Too easy for you. "Blacks", as a group, are hardly monolithic or close to it on the issue of whether gay rights is a civil rights issue. I believe the evidence suggests there is plenty of acceptance of that; where the distinction gets made is on whether the gay experience is particularly similar to the black experience.

Do you have an numbers that support your assertions here?
   497. Never Give an Inge (Dave) Posted: April 03, 2013 at 01:16 AM (#4402855)
Yes, and "society and culture" have had a fairly specific and consistent definition of the word "marriage" for at least the past two millennia.

The definition of marriage has already changed to the extent it needed to. When I tell you that two female friends of mine just got married, you know what I mean, and you would have understood that sentence 10 or 20 years ago, too. The only thing you would not know was whether the government legally recognized their marriage, which just shows that it is the law that is behind here, and not the other way around. I mean, Elaine Benes went to a "lesbian wedding" in 1992 (well, technically she got stuck on the subway on her way there).

And you could find ministers, rabbis, and presumably officiants from other denominations who would perform marriages between members of the same sex before any government said it was ok. If nothing else it amounts to religious discrimation for the government to recognize one faith's marriages but not another's.
   498. Joe Kehoskie Posted: April 03, 2013 at 01:35 AM (#4402865)
If nothing else it amounts to religious discrimation for the government to recognize one faith's marriages but not another's.

If true, then Mormons and Muslims, et al., would have a clear legal right to practice polygamy in the U.S., wouldn't they?
   499. Jack Carter, calling Beleaguered Castle Posted: April 03, 2013 at 03:44 AM (#4402873)
Yes, and "society and culture" have had a fairly specific and consistent definition of the word "marriage" for at least the past two millennia.


And slavery had a fairly specific and consistent, culturally approved definition well into the 18th century in nearly every culture.

I thought we were beyond "we've always done things that way", no?
   500. BrianBrianson Posted: April 03, 2013 at 04:26 AM (#4402875)

Yes, and "society and culture" have had a fairly specific and consistent definition of the word "marriage" for at least the past two millennia.


Ridiculous. We redefined marriage in the 80s when we stopped requiring women to take their husband's last name, we redefined marriage in the 70s when we stopped requiring women to get their husband's permission to do stuff, and we redefined marriage in the 60s when we allowed whites to get married to colored, and we redefined marriage in the 50s when we said women shouldn't get jobs, and we redefined marriage in the 40s when women stopped taking their husband's first names*, and we redefined marriage around 1900 when we stopped paying doweries, and we redefined marriage in the 1880s when we barred people from marrying their cousins, and so on, and so forth.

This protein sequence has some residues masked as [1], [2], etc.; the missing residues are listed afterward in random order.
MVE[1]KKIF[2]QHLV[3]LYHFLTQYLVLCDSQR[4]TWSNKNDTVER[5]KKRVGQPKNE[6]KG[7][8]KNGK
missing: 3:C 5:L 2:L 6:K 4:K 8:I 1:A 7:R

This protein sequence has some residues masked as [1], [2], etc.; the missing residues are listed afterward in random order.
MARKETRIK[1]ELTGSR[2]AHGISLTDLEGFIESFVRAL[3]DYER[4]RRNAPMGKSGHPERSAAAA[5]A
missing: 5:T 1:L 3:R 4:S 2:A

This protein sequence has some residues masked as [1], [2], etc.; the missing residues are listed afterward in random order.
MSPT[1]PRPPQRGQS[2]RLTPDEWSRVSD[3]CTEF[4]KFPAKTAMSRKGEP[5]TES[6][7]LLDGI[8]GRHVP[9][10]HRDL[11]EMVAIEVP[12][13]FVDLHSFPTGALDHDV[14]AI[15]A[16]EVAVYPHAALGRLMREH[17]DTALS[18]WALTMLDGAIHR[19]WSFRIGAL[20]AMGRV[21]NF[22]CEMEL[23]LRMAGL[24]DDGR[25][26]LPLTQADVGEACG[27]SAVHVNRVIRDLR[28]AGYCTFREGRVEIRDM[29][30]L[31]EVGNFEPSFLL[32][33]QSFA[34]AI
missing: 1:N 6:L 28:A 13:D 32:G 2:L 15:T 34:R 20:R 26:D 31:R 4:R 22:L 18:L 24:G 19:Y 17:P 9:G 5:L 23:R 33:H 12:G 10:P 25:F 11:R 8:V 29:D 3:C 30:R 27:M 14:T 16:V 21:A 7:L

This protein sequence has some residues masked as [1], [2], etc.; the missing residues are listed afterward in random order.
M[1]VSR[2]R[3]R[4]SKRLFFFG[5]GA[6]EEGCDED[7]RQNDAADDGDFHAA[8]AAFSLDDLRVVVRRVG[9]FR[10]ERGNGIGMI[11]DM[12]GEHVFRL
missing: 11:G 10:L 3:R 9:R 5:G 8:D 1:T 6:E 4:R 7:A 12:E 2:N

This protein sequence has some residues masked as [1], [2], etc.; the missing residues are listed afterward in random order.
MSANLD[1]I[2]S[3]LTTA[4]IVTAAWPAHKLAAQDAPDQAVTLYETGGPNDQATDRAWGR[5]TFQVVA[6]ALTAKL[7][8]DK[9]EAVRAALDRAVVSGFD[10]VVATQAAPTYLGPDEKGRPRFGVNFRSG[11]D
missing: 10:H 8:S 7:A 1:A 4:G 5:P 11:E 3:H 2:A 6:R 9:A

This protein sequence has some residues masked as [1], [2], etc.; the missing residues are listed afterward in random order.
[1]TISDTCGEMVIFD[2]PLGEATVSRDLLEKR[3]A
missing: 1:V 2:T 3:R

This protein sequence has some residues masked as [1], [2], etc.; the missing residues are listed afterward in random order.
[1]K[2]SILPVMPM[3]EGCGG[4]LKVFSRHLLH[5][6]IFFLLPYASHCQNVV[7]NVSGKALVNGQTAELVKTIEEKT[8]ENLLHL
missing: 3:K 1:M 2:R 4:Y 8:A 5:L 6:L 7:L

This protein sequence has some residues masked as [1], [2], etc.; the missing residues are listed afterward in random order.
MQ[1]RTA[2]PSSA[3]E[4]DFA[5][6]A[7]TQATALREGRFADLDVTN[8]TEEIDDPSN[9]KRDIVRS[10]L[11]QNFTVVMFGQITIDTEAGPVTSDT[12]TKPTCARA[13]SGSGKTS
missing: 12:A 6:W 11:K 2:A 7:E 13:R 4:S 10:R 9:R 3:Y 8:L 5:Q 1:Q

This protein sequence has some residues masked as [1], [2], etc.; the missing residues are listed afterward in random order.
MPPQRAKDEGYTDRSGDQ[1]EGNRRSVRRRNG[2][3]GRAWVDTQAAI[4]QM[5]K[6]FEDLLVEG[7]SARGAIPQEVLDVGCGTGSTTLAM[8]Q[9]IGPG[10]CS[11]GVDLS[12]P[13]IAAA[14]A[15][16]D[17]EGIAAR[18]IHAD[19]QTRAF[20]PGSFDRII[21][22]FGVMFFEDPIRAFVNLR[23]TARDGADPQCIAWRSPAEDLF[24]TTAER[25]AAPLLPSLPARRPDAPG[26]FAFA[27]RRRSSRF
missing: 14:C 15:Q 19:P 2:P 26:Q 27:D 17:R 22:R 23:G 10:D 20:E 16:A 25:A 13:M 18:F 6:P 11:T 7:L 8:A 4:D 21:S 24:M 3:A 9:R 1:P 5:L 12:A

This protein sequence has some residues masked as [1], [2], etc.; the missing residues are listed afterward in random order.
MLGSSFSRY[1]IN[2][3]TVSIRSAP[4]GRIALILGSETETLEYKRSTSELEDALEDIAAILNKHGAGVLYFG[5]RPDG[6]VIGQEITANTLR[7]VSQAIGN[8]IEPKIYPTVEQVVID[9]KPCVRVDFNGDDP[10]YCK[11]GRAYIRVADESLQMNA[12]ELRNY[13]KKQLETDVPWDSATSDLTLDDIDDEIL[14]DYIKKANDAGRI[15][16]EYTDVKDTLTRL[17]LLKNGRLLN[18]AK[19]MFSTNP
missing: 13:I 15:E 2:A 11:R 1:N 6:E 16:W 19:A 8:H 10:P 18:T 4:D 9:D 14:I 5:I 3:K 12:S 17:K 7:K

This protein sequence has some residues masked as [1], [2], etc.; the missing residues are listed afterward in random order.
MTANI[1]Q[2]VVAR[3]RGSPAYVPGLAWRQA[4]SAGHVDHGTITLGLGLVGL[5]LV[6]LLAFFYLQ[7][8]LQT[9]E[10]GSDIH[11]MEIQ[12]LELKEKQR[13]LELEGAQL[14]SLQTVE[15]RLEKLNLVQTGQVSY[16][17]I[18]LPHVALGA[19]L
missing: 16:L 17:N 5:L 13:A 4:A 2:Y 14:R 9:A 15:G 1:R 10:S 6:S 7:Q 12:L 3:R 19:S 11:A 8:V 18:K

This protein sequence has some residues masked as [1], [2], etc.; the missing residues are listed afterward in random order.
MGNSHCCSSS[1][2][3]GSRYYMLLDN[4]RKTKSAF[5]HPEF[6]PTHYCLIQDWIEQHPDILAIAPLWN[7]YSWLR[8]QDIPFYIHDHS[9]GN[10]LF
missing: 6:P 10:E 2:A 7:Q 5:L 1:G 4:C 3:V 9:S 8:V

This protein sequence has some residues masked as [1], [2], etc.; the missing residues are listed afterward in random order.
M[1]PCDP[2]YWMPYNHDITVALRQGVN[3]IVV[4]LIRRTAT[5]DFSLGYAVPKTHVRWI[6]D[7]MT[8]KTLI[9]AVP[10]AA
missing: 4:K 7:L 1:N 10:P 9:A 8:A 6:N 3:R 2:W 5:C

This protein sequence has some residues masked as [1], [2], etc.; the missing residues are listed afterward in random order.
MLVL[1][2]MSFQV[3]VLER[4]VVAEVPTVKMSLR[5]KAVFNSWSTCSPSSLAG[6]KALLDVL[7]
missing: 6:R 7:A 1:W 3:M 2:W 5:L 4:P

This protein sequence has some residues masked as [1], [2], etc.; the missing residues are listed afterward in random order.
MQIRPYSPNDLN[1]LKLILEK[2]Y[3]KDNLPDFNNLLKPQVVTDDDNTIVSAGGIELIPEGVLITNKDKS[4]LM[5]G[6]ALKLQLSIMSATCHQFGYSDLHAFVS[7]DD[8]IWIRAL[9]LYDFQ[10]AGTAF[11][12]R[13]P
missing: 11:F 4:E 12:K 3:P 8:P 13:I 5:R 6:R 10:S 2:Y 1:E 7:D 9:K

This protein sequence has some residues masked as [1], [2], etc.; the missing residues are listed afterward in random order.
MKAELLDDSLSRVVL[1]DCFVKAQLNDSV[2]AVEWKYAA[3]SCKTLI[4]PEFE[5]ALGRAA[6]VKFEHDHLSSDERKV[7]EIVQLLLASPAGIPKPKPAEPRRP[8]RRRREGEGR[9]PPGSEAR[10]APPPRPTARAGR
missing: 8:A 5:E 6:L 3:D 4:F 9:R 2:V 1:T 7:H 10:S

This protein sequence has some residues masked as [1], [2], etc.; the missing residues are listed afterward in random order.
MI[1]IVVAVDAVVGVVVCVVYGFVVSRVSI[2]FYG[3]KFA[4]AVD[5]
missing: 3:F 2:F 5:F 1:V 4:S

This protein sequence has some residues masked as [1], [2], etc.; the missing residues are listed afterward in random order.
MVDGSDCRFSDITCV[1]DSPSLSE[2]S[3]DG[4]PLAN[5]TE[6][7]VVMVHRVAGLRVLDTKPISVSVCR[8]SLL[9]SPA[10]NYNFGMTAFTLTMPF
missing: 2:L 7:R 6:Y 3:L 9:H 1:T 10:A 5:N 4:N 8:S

Page 5 of 66 pages  < 1 2 3 4 5 6 7 8 9 10 >  Last ›

You must be Registered and Logged In to post comments.

 

 

<< Back to main

BBTF Partner

Support BBTF

donate

Thanks to
Rough Carrigan
for his generous support.

Bookmarks

You must be logged in to view your Bookmarks.

Hot Topics

NewsblogOT: Monthly NBA Thread - November 2014
(1008 - 2:52am, Nov 24)
Last: Maxwn

NewsblogRed Sox trying for mega-free agent double play: Panda and Hanley - CBSSports.com
(78 - 2:48am, Nov 24)
Last: Jose Is The Most Absurd Thing on the Site

NewsblogOTP Politics November 2014: Mets Deny Bias in Ticket Official’s Firing
(4240 - 2:36am, Nov 24)
Last: Gonfalon Bubble

NewsblogKemp drawing interest, raising chance he's the Dodgers OF dealt - CBSSports.com
(30 - 1:16am, Nov 24)
Last: akrasian

NewsblogOT: Wrestling Thread November 2014
(57 - 12:31am, Nov 24)
Last: Rowland Office Supplies

NewsblogOT: NFL/NHL thread
(8650 - 11:54pm, Nov 23)
Last: Random Transaction Generator

NewsblogAstros interested in Robertson: source | New York Post
(18 - 11:31pm, Nov 23)
Last: RMc is a fine piece of cheese

NewsblogBraves shopping Justin Upton at a steep price | New York Post
(36 - 11:16pm, Nov 23)
Last: spike

NewsblogMatthews: Cashman sleeps on the street, says all is quiet on the free-agent front
(24 - 10:50pm, Nov 23)
Last: JE (Jason)

NewsblogPirates DFA Ike Davis, clear path for Pedro Alvarez - Pittsburgh Post-Gazette
(21 - 10:13pm, Nov 23)
Last: zonk

Hall of MeritMost Meritorious Player: 2014 Ballot
(10 - 9:09pm, Nov 23)
Last: MrC

NewsblogPablo Sandoval leaning toward Red Sox, to decide next week — Padres have highest offer, all offers on table (including SF Giants’) - John Shea
(32 - 9:04pm, Nov 23)
Last: the Hugh Jorgan returns

NewsblogMike Schmidt: Marlins' Stanton too rich too early? | www.palmbeachpost.com
(31 - 6:53pm, Nov 23)
Last: cardsfanboy

NewsblogOT:  Soccer (the Round, True Football), November 2014
(451 - 6:43pm, Nov 23)
Last: JuanGone..except1game

NewsblogCashman in wait-and-see mode on retooling Yanks | yankees.com
(22 - 6:14pm, Nov 23)
Last: ReggieThomasLives

Page rendered in 1.2563 seconds
52 querie(s) executed